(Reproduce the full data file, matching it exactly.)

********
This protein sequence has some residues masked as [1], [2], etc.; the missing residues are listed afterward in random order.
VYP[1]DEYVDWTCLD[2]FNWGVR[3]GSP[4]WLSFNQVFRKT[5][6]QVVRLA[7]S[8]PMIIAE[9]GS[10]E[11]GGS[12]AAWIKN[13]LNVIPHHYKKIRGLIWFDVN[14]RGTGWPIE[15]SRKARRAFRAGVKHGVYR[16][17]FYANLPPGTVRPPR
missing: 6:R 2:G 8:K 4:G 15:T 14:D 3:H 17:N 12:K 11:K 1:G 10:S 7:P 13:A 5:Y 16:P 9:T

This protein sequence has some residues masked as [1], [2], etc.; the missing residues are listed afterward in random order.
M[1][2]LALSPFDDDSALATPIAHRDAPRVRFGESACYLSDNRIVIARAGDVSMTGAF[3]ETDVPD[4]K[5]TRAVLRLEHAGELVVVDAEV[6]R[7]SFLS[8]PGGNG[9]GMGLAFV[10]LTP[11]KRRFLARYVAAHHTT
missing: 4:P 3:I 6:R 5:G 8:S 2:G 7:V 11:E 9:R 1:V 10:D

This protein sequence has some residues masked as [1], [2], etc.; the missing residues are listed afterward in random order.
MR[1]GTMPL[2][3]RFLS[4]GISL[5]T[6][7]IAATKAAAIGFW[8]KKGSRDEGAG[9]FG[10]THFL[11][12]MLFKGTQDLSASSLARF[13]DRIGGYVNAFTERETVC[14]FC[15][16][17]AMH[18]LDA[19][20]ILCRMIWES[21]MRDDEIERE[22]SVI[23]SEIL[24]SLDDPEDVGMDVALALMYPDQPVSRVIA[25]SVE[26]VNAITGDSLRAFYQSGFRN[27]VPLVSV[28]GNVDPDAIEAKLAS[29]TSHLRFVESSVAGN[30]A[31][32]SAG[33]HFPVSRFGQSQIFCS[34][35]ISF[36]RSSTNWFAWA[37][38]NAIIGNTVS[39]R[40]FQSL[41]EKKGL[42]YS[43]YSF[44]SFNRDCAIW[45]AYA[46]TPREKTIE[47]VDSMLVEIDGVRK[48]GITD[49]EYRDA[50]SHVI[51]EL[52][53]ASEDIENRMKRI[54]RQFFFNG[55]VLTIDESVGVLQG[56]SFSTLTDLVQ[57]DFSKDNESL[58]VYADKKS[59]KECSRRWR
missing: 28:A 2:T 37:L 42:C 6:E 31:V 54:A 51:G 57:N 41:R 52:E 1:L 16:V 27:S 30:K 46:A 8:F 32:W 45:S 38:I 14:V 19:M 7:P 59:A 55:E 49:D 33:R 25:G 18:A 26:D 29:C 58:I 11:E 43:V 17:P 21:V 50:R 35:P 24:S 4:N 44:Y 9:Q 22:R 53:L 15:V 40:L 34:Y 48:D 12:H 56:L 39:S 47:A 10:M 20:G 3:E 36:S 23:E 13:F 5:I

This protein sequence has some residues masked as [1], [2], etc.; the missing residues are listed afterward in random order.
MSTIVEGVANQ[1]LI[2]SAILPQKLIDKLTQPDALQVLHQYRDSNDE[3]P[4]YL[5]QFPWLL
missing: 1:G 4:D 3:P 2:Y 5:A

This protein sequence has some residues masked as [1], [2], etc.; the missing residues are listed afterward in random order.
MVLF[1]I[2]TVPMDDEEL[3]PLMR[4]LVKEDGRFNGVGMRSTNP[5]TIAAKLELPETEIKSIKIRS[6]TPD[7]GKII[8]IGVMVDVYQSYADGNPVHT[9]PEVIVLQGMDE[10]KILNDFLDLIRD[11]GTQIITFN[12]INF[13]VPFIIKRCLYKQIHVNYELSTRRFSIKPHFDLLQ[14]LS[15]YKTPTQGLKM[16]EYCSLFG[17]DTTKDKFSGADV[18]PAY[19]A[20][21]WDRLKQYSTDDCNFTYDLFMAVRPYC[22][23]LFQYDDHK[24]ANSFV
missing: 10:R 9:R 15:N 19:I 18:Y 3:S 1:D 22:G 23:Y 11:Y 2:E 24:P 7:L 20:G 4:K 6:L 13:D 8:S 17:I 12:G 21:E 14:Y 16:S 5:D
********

This protein sequence has some residues masked as [1], [2], etc.; the missing residues are listed afterward in random order.
VYP[1]DEYVDWTCLD[2]FNWGVR[3]GSP[4]WLSFNQVFRKT[5][6]QVVRLA[7]S[8]PMIIAE[9]GS[10]E[11]GGS[12]AAWIKN[13]LNVIPHHYKKIRGLIWFDVN[14]RGTGWPIE[15]SRKARRAFRAGVKHGVYR[16][17]FYANLPPGTVRPPR
missing: 6:R 2:G 8:K 4:G 15:T 14:D 3:H 17:N 12:K 11:K 1:G 10:S 7:P 13:A 5:Y 16:P 9:T

This protein sequence has some residues masked as [1], [2], etc.; the missing residues are listed afterward in random order.
M[1][2]LALSPFDDDSALATPIAHRDAPRVRFGESACYLSDNRIVIARAGDVSMTGAF[3]ETDVPD[4]K[5]TRAVLRLEHAGELVVVDAEV[6]R[7]SFLS[8]PGGNG[9]GMGLAFV[10]LTP[11]KRRFLARYVAAHHTT
missing: 4:P 3:I 6:R 5:G 8:S 2:G 7:V 11:E 9:R 1:V 10:D

This protein sequence has some residues masked as [1], [2], etc.; the missing residues are listed afterward in random order.
MR[1]GTMPL[2][3]RFLS[4]GISL[5]T[6][7]IAATKAAAIGFW[8]KKGSRDEGAG[9]FG[10]THFL[11][12]MLFKGTQDLSASSLARF[13]DRIGGYVNAFTERETVC[14]FC[15][16][17]AMH[18]LDA[19][20]ILCRMIWES[21]MRDDEIERE[22]SVI[23]SEIL[24]SLDDPEDVGMDVALALMYPDQPVSRVIA[25]SVE[26]VNAITGDSLRAFYQSGFRN[27]VPLVSV[28]GNVDPDAIEAKLAS[29]TSHLRFVESSVAGN[30]A[31][32]SAG[33]HFPVSRFGQSQIFCS[34][35]ISF[36]RSSTNWFAWA[37][38]NAIIGNTVS[39]R[40]FQSL[41]EKKGL[42]YS[43]YSF[44]SFNRDCAIW[45]AYA[46]TPREKTIE[47]VDSMLVEIDGVRK[48]GITD[49]EYRDA[50]SHVI[51]EL[52][53]ASEDIENRMKRI[54]RQFFFNG[55]VLTIDESVGVLQG[56]SFSTLTDLVQ[57]DFSKDNESL[58]VYADKKS[59]KECSRRWR
missing: 28:A 2:T 37:L 42:C 6:E 31:V 54:A 51:G 57:N 41:R 52:E 1:L 16:V 27:S 30:K 46:A 8:F 32:W 45:S 38:I 14:V 19:M 7:P 59:A 55:E 49:D 33:R 25:G 18:A 26:D 29:C 58:I 11:E 43:V 17:P 21:V 50:R 35:P 24:S 4:N 44:Y 9:Q 22:R 53:L 15:V 40:L 34:Y 48:D 12:H 56:L 39:S 47:A 10:M 20:G 3:E 36:S 23:E 13:F 5:I

This protein sequence has some residues masked as [1], [2], etc.; the missing residues are listed afterward in random order.
MSTIVEGVANQ[1]LI[2]SAILPQKLIDKLTQPDALQVLHQYRDSNDE[3]P[4]YL[5]QFPWLL
missing: 1:G 4:D 3:P 2:Y 5:A

This protein sequence has some residues masked as [1], [2], etc.; the missing residues are listed afterward in random order.
MVLF[1]I[2]TVPMDDEEL[3]PLMR[4]LVKEDGRFNGVGMRSTNP[5]TIAAKLELPETEIKSIKIRS[6]TPD[7]GKII[8]IGVMVDVYQSYADGNPVHT[9]PEVIVLQGMDE[10]KILNDFLDLIRD[11]GTQIITFN[12]INF[13]VPFIIKRCLYKQIHVNYELSTRRFSIKPHFDLLQ[14]LS[15]YKTPTQGLKM[16]EYCSLFG[17]DTTKDKFSGADV[18]PAY[19]A[20][21]WDRLKQYSTDDCNFTYDLFMAVRPYC[22][23]LFQYDDHK[24]ANSFV
missing: 10:R 9:R 15:N 19:I 18:Y 3:S 1:D 22:G 23:Y 11:Y 2:E 24:P 7:L 20:G 4:K 6:L 13:D 8:S 17:I 12:G 21:E 14:Y 16:S 5:D